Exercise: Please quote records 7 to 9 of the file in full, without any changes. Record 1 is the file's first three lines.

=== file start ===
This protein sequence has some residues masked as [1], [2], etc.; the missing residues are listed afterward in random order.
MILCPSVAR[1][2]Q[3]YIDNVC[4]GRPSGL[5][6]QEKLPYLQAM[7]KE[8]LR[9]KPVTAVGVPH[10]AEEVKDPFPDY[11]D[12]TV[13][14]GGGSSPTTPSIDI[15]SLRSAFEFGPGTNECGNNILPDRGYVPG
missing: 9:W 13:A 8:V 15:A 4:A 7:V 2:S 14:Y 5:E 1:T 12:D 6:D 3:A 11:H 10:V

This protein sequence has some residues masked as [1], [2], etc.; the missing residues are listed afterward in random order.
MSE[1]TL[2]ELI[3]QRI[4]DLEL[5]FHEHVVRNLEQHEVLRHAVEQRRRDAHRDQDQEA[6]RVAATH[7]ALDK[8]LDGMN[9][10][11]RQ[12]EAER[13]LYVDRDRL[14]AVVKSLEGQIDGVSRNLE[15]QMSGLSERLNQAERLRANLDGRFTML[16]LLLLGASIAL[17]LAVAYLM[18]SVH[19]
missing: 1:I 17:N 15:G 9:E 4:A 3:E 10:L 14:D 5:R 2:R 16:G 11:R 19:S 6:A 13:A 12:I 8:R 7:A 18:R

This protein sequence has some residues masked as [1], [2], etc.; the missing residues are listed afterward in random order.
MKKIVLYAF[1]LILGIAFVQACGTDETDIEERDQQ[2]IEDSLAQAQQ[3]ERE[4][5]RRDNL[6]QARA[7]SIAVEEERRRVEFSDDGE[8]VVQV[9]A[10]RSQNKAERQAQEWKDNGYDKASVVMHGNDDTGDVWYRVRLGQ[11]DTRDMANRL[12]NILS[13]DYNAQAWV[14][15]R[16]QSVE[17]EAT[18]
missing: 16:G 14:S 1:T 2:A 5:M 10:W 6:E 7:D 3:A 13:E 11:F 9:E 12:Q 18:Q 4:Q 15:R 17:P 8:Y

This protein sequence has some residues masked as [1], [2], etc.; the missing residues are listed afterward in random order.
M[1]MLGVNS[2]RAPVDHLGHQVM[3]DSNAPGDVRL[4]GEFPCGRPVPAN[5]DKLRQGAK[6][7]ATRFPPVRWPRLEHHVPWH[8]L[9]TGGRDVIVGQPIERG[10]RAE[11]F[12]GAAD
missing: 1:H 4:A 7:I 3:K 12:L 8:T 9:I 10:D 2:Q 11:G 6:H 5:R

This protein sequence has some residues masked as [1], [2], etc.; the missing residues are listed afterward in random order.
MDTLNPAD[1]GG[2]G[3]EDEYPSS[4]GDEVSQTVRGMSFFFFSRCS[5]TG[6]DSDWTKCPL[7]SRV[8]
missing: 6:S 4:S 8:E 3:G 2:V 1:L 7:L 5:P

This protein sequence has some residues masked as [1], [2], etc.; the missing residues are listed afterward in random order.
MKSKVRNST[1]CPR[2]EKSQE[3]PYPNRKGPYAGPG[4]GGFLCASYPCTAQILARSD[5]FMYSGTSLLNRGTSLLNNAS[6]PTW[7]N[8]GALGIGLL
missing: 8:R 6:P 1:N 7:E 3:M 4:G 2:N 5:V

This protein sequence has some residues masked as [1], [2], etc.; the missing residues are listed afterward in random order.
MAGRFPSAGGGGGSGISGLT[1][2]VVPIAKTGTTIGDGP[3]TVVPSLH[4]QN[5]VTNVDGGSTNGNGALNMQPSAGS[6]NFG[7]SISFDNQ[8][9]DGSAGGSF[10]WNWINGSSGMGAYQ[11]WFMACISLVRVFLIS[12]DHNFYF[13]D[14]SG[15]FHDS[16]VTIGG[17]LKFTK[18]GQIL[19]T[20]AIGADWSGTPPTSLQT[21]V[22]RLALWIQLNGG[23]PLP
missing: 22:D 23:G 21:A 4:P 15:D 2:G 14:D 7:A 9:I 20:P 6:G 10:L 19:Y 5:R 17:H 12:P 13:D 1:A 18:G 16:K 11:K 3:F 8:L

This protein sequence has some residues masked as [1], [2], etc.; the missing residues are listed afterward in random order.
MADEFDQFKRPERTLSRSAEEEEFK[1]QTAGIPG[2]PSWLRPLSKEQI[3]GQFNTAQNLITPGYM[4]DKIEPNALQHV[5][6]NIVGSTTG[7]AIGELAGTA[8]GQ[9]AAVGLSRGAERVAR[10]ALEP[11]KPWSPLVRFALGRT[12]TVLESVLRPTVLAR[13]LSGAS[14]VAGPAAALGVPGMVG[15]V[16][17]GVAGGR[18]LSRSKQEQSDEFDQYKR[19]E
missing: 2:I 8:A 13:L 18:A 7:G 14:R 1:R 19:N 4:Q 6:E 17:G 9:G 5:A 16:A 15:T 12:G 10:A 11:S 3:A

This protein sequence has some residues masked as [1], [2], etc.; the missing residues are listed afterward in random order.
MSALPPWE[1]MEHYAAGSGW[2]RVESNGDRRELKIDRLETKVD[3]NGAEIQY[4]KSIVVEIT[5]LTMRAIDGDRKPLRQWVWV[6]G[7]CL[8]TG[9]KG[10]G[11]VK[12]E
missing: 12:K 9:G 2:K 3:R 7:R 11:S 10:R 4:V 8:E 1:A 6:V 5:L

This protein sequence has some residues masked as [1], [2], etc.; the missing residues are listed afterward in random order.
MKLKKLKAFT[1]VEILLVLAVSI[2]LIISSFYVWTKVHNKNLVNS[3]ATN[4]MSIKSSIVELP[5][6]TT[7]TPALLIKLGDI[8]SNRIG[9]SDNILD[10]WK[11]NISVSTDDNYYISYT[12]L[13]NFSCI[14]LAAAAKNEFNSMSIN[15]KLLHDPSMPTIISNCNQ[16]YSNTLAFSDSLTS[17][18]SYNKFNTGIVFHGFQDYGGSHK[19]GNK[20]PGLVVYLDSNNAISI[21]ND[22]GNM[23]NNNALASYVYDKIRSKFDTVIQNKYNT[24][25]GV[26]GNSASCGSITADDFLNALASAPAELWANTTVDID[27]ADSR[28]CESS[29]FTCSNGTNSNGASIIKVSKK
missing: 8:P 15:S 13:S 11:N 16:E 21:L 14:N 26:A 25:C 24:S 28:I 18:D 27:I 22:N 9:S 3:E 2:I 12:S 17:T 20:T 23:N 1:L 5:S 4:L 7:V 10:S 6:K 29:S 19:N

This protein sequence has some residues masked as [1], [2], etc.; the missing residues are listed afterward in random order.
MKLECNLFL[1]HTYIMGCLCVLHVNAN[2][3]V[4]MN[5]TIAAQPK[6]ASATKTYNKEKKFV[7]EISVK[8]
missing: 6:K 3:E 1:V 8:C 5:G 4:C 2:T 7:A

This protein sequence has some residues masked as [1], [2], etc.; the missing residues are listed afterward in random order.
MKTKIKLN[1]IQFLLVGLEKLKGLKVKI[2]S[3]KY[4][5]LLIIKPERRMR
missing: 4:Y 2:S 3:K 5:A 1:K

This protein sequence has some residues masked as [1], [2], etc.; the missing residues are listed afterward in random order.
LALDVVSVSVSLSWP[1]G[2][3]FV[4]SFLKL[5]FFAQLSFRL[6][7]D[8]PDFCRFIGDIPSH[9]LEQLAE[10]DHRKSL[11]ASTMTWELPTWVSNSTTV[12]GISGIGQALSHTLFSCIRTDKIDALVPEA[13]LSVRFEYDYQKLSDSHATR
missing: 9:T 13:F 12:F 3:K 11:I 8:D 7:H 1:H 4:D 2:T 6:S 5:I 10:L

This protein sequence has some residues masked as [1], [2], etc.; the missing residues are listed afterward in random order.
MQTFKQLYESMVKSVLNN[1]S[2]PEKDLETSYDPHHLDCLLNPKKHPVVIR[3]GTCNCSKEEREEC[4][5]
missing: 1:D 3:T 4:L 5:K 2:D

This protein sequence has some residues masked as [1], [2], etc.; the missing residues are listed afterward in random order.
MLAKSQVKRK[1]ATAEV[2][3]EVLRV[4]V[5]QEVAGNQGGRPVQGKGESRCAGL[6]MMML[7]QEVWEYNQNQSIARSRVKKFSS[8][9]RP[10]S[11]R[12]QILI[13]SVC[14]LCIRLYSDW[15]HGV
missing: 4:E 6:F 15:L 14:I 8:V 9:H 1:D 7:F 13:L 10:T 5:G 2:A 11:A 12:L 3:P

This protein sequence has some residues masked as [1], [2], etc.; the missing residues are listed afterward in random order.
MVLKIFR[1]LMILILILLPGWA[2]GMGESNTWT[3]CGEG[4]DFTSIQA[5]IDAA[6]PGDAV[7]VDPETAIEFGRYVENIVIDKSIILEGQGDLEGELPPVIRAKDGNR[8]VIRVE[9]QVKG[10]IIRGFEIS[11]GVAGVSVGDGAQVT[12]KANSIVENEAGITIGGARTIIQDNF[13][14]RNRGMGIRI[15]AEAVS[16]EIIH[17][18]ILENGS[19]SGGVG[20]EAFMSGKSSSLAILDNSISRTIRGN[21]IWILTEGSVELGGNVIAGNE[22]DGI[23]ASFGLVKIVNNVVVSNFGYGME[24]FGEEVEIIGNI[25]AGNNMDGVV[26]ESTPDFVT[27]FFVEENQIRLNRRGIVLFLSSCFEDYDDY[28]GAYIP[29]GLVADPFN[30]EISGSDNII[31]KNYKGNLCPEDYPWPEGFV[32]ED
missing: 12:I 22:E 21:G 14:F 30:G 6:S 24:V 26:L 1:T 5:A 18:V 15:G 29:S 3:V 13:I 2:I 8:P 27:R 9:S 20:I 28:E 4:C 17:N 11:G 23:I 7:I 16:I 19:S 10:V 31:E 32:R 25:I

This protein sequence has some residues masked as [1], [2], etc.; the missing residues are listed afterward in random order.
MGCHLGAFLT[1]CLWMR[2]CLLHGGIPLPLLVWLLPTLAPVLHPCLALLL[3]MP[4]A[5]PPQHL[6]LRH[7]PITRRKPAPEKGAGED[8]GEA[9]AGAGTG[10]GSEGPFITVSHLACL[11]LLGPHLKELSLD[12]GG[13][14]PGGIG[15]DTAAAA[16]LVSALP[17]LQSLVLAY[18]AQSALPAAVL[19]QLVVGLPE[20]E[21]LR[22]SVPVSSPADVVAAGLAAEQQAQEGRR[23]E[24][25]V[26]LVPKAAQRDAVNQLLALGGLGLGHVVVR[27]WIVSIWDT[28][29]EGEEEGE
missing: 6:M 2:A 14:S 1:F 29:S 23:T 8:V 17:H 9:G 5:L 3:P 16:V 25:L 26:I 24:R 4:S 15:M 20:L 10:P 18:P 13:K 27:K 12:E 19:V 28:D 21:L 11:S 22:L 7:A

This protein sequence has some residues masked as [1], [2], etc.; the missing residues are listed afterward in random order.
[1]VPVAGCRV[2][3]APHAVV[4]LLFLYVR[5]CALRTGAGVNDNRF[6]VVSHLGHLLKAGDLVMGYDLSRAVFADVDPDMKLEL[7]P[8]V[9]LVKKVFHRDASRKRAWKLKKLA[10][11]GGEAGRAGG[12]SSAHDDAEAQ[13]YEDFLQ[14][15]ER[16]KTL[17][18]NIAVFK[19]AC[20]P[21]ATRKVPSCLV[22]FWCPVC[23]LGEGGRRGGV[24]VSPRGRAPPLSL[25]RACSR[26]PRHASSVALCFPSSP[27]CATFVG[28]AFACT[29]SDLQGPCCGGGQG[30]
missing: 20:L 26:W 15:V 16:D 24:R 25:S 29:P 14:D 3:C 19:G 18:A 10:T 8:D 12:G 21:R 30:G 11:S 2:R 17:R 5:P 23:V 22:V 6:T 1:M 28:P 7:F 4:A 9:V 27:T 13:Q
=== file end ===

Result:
This protein sequence has some residues masked as [1], [2], etc.; the missing residues are listed afterward in random order.
MAGRFPSAGGGGGSGISGLT[1][2]VVPIAKTGTTIGDGP[3]TVVPSLH[4]QN[5]VTNVDGGSTNGNGALNMQPSAGS[6]NFG[7]SISFDNQ[8][9]DGSAGGSF[10]WNWINGSSGMGAYQ[11]WFMACISLVRVFLIS[12]DHNFYF[13]D[14]SG[15]FHDS[16]VTIGG[17]LKFTK[18]GQIL[19]T[20]AIGADWSGTPPTSLQT[21]V[22]RLALWIQLNGG[23]PLP
missing: 22:D 23:G 21:A 4:P 15:D 2:G 14:D 7:A 9:I 20:P 6:G 10:L 19:Y 5:R 17:H 12:P 13:D 1:A 18:G 16:K 11:K 3:F 8:L

This protein sequence has some residues masked as [1], [2], etc.; the missing residues are listed afterward in random order.
MADEFDQFKRPERTLSRSAEEEEFK[1]QTAGIPG[2]PSWLRPLSKEQI[3]GQFNTAQNLITPGYM[4]DKIEPNALQHV[5][6]NIVGSTTG[7]AIGELAGTA[8]GQ[9]AAVGLSRGAERVAR[10]ALEP[11]KPWSPLVRFALGRT[12]TVLESVLRPTVLAR[13]LSGAS[14]VAGPAAALGVPGMVG[15]V[16][17]GVAGGR[18]LSRSKQEQSDEFDQYKR[19]E
missing: 2:I 8:A 13:L 18:A 7:G 14:R 1:R 19:N 4:Q 6:E 17:G 9:G 5:A 16:A 15:T 12:G 10:A 11:S 3:A

This protein sequence has some residues masked as [1], [2], etc.; the missing residues are listed afterward in random order.
MSALPPWE[1]MEHYAAGSGW[2]RVESNGDRRELKIDRLETKVD[3]NGAEIQY[4]KSIVVEIT[5]LTMRAIDGDRKPLRQWVWV[6]G[7]CL[8]TG[9]KG[10]G[11]VK[12]E
missing: 12:K 9:G 2:K 3:R 7:R 11:S 10:R 4:V 8:E 1:A 6:V 5:L